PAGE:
I last reported on bond ETF performance on
Here is a year-to-date update.
Allocating the fixed income portion of invested assets has been a
challenge for investors over the past few years and continues as rates refuse to rise in tandem with experts' expectations, corporate spreads widen, and international worries mount. This was especially true since the last update, as investors piled into Treasury securities and sold high-yield and international bonds.
long ago, investors could put the bulk of fixed income assets in an
index fund tracking the Barclay's Aggregate Index and then go to
thinking about the stock portion of assets. Not true in 2013, and still not
true as we approach the end of 2014. Most observers continue to believe that rates will head higher, especially once the Fed starts its expected increasing of the Federal Funds rate in mid-2015.
Important dynamics in today's market are the rising dollar and the
lower yields globally. For example, the yield on the 10-year German
Bund is 0.56%, 166 basis points below the 2.22% yield on the 10-year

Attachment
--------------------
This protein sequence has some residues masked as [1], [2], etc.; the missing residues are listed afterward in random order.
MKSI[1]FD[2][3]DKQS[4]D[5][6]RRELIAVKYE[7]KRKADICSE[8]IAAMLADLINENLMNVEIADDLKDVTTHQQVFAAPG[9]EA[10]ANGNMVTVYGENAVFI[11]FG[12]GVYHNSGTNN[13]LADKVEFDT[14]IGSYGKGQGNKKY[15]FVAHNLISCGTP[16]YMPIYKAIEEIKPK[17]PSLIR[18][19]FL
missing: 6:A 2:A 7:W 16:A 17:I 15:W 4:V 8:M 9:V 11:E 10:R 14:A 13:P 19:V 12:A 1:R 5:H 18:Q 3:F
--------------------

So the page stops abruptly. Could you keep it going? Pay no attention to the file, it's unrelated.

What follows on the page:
U.S. Treasury! From the perspective of a European investor looking globally, an extra 1.66% in a depreciating Euro market is mighty attractive!
As you can see, the returns vary
widely among the different funds. Since the last update, long duration
Treasury notes and bonds have outperformed high yield instruments; and
the yield curve has flattened. Note the -3.81% performance of the international high yield fund! Note, also, the payoff for being in the 7 - 10 year part of the Treasury curve at 8.45% versus 2.70% for the 3 - 7 year sector!
Unfortunately, most 401(k)s do not offer a decent selection of bond funds -
you are typically forced to select from a couple. On the other hand, if you have
an IRA, you have the selection available below as well as many others -
another reason in favor of rolling over 401(k)s.
In general, you want to limit, to the extent it makes sense, the bond
exposure of your investable assets in your taxable accounts--where they
will get hit with your marginal tax rate as ordinary income--and invest
your bond allocation in qualified accounts like 401(k)s, 403(b)s and
The bogey in the bond market is AGG, the Barclay's Aggregate Bond Index: it is to the bond market what the S&P 500 is to stocks. Thus, the
overall market has achieved a return of 5.63% to date. Given that the Treasury portion of this index has increased in weighting over the past few years, it has been especially well positioned for a market where investors are piling into Treasury securities.
Disclosure: this post is for educational purposes. Individuals should
do their own research or consult a professional before making financial
||3-7 YR. TREAS.
||INT'L. HIGH YLD.
||INVEST GRADE CORP.
||PIMCO TOTAL RET.
YR. HIGH YLD.
||INTERM. CORP. |